# How are piece phase values for tapered evaluation/phase calculation calculated?

On the chessprogramming wiki site for tapered evaluation, there is the following code snippet for how engines calculate phase:

``````eval = ((opening * (256 - phase)) + (endgame * phase)) / 256

PawnPhase = 0
KnightPhase = 1
BishopPhase = 1
RookPhase = 2
QueenPhase = 4
TotalPhase = PawnPhase*16 + KnightPhase*4 + BishopPhase*4 + RookPhase*4 + QueenPhase*2

phase = TotalPhase

phase -= wp * PawnPhase // Where wp is the number of white pawns currently on the board
phase -= wn * Knight    // White knights
...
phase -= br * RookPhase
phase -= bq * QueenPhase

phase = (phase * 256 + (TotalPhase / 2)) / TotalPhase
``````

I understand most of the phase evaluation function, but my question is, why are piece phase values scored the way they are? I can see how since pawns are technically not pieces, so pawnPhase has a score of 0, but what is the reasoning behind the other phase values?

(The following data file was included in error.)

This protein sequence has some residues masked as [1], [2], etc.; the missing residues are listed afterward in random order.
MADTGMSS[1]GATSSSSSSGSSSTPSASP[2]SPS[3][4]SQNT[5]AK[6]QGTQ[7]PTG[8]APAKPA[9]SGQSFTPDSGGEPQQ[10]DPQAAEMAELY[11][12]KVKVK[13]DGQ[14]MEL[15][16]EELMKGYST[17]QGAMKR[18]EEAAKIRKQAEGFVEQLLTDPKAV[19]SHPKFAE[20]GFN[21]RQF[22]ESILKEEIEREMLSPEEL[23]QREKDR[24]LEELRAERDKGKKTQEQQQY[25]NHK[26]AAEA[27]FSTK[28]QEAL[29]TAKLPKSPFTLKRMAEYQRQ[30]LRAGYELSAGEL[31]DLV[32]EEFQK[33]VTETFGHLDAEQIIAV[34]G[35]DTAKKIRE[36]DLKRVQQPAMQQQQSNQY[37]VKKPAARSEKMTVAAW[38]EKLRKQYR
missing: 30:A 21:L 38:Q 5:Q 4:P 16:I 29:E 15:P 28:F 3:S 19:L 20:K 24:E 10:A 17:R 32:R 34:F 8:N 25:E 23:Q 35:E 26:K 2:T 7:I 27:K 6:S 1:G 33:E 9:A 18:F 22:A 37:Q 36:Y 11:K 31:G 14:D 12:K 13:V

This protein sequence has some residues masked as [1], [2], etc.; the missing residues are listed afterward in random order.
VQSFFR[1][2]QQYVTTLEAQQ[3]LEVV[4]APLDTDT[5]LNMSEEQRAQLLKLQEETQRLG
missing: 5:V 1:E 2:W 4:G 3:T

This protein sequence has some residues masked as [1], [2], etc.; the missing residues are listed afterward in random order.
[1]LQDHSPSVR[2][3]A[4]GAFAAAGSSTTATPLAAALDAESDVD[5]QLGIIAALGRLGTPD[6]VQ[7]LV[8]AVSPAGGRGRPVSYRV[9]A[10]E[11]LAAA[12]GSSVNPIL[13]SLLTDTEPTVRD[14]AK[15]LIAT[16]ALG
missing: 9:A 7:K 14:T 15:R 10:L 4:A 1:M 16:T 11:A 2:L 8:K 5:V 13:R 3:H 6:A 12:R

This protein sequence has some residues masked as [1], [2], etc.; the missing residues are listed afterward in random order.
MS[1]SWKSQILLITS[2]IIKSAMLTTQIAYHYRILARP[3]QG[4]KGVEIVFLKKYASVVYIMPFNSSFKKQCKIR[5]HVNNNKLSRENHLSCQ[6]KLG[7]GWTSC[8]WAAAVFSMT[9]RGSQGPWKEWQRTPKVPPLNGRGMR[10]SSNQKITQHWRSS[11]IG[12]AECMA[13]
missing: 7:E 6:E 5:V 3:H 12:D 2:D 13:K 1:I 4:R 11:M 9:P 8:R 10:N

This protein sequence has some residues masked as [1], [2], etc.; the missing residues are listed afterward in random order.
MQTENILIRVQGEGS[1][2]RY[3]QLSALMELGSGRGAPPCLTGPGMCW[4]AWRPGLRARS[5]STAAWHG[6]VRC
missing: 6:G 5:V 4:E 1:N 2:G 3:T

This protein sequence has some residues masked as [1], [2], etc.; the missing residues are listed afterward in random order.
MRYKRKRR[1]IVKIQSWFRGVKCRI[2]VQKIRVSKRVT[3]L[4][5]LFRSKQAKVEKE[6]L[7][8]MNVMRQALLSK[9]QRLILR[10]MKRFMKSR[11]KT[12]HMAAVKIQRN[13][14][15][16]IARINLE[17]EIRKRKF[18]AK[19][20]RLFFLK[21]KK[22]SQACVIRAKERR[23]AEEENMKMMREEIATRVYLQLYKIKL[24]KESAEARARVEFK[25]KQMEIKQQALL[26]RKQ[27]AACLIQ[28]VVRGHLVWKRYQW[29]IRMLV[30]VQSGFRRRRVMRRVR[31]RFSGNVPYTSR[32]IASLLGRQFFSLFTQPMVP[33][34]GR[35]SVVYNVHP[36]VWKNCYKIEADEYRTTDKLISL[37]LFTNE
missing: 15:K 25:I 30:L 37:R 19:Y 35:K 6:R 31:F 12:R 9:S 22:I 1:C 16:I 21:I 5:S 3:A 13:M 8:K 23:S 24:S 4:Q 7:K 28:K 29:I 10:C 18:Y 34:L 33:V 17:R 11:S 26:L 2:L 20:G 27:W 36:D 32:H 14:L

• You mean 1, 1, 2, 4? Commented Aug 29, 2023 at 0:54
• @Allure yeah, I want to know the reasoning behind why they chose those numbers Commented Aug 29, 2023 at 0:59

Keep in mind that the `phase` is supposed to distinguish between middlegame and endgame evals. The larger the value of `phase`, the more impact it has on determining whether we're at an endgame. Human chess knowledge tells you that the fewer pieces there are on the board, the more endgame-ish the game is. Queens leaving the board has the biggest impact, so queens have the largest phase value. The same goes for rooks, etc.